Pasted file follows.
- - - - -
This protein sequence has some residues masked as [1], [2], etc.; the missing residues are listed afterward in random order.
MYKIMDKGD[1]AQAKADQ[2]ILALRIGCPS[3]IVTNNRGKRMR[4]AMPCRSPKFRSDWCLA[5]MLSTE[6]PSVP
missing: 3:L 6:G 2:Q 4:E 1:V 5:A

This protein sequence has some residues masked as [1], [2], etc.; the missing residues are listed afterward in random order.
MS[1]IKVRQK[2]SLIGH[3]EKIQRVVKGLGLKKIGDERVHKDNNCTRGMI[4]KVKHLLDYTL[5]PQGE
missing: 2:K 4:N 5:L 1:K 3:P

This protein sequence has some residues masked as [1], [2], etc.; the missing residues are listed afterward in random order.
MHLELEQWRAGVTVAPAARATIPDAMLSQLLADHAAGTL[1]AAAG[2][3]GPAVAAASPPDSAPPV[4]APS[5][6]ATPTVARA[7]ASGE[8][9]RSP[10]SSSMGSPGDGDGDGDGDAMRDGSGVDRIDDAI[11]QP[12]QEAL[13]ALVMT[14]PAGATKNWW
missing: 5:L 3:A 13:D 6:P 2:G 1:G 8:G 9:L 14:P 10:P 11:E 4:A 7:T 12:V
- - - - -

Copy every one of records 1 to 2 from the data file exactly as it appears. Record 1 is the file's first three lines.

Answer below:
This protein sequence has some residues masked as [1], [2], etc.; the missing residues are listed afterward in random order.
MYKIMDKGD[1]AQAKADQ[2]ILALRIGCPS[3]IVTNNRGKRMR[4]AMPCRSPKFRSDWCLA[5]MLSTE[6]PSVP
missing: 3:L 6:G 2:Q 4:E 1:V 5:A

This protein sequence has some residues masked as [1], [2], etc.; the missing residues are listed afterward in random order.
MS[1]IKVRQK[2]SLIGH[3]EKIQRVVKGLGLKKIGDERVHKDNNCTRGMI[4]KVKHLLDYTL[5]PQGE
missing: 2:K 4:N 5:L 1:K 3:P